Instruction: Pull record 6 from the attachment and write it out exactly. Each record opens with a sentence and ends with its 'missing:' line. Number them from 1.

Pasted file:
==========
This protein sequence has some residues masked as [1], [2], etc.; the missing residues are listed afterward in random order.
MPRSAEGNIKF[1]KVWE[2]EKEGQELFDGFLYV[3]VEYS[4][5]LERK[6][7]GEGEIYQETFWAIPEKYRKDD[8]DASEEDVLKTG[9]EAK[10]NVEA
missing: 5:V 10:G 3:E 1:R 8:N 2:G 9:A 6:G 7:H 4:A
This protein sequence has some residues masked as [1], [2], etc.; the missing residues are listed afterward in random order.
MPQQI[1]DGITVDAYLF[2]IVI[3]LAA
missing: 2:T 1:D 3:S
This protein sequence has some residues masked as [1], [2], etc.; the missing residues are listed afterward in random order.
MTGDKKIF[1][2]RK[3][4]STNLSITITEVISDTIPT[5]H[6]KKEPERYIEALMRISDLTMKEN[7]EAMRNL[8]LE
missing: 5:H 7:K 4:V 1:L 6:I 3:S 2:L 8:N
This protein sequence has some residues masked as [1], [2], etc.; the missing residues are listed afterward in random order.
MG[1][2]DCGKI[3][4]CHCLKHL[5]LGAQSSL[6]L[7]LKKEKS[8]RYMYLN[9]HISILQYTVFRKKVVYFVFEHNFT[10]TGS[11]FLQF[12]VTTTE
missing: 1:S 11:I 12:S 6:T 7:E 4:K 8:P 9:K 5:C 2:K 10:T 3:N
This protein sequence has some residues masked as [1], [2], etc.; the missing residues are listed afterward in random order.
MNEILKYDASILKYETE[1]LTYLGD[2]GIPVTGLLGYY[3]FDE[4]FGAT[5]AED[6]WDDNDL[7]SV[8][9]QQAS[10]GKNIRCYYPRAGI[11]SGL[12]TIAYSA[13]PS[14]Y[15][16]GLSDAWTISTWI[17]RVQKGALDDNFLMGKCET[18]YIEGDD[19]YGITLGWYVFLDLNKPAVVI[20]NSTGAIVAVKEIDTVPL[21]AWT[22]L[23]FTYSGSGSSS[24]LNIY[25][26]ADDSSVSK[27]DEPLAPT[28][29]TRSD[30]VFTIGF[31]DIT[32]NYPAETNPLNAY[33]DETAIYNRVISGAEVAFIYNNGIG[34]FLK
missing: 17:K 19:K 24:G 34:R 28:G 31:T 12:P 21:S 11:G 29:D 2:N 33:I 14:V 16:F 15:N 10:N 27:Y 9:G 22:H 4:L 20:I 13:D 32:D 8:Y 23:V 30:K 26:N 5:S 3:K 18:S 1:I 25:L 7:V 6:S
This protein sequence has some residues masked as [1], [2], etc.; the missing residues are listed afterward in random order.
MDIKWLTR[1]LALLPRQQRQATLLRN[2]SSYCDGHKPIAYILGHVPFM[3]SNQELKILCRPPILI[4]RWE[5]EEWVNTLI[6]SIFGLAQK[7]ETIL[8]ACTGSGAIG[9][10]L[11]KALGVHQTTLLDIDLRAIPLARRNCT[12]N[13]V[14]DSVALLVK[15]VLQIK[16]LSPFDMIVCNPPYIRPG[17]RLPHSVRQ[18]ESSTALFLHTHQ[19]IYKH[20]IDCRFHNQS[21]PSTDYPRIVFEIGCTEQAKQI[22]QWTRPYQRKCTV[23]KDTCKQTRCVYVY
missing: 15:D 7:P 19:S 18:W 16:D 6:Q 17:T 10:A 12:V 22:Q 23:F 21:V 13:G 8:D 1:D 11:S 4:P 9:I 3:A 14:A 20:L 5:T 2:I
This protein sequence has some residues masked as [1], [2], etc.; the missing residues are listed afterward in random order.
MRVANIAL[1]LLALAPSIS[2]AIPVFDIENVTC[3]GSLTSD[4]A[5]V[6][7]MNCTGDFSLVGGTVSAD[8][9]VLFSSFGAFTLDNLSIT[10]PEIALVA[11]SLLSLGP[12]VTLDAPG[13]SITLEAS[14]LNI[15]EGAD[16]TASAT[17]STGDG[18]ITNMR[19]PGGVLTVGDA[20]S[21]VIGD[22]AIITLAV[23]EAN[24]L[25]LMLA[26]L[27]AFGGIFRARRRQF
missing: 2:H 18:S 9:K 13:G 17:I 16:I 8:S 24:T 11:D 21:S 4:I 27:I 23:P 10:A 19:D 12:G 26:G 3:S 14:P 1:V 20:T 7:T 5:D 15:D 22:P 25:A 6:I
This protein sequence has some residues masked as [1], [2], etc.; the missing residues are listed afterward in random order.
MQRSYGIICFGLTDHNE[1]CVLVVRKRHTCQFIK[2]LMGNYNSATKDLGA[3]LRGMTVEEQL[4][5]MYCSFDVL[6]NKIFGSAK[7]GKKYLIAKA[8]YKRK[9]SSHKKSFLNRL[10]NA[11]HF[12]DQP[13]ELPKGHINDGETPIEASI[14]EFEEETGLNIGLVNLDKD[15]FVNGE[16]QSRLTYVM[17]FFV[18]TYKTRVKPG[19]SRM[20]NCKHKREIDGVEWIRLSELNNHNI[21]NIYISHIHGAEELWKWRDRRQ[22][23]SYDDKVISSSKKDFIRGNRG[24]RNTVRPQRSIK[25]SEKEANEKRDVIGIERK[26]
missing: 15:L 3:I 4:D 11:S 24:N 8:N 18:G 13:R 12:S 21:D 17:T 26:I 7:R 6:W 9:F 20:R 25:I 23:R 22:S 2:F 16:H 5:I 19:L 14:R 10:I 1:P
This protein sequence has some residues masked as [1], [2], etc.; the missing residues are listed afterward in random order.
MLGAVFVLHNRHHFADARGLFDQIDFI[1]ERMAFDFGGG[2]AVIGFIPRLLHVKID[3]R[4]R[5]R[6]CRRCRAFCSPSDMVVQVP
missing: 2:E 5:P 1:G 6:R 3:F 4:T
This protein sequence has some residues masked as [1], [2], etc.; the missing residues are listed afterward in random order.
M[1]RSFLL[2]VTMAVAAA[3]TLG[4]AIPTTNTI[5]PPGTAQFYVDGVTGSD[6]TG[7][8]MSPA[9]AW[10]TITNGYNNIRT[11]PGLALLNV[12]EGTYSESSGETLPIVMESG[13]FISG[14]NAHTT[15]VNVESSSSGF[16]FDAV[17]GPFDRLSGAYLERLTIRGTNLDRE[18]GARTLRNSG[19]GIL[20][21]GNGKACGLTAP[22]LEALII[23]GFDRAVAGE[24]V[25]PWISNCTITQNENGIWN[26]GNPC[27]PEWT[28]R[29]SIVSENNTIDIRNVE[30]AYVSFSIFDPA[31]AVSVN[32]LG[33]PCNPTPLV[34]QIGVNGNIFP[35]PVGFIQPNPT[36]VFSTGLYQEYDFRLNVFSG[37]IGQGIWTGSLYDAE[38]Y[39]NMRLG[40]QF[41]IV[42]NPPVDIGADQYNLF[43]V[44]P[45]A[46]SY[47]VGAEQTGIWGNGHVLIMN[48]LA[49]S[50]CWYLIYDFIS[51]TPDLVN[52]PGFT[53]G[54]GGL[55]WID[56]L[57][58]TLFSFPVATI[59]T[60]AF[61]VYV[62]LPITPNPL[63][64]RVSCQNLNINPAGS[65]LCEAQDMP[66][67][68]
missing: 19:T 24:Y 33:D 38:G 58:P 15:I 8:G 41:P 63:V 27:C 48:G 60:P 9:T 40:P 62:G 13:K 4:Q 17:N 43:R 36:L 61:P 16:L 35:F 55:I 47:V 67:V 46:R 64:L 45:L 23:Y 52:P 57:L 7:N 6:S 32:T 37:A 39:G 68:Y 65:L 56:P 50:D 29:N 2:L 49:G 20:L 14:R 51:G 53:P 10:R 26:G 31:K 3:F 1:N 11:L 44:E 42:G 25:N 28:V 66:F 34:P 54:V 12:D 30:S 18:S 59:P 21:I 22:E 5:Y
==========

This protein sequence has some residues masked as [1], [2], etc.; the missing residues are listed afterward in random order.
MDIKWLTR[1]LALLPRQQRQATLLRN[2]SSYCDGHKPIAYILGHVPFM[3]SNQELKILCRPPILI[4]RWE[5]EEWVNTLI[6]SIFGLAQK[7]ETIL[8]ACTGSGAIG[9][10]L[11]KALGVHQTTLLDIDLRAIPLARRNCT[12]N[13]V[14]DSVALLVK[15]VLQIK[16]LSPFDMIVCNPPYIRPG[17]RLPHSVRQ[18]ESSTALFLHTHQ[19]IYKH[20]IDCRFHNQS[21]PSTDYPRIVFEIGCTEQAKQI[22]QWTRPYQRKCTV[23]KDTCKQTRCVYVY
missing: 15:D 7:P 19:S 18:W 16:D 6:Q 17:T 10:A 12:V 22:Q 23:F 21:V 13:G 8:D 1:D 11:S 4:P 9:I 3:A 14:A 20:L 5:T 2:I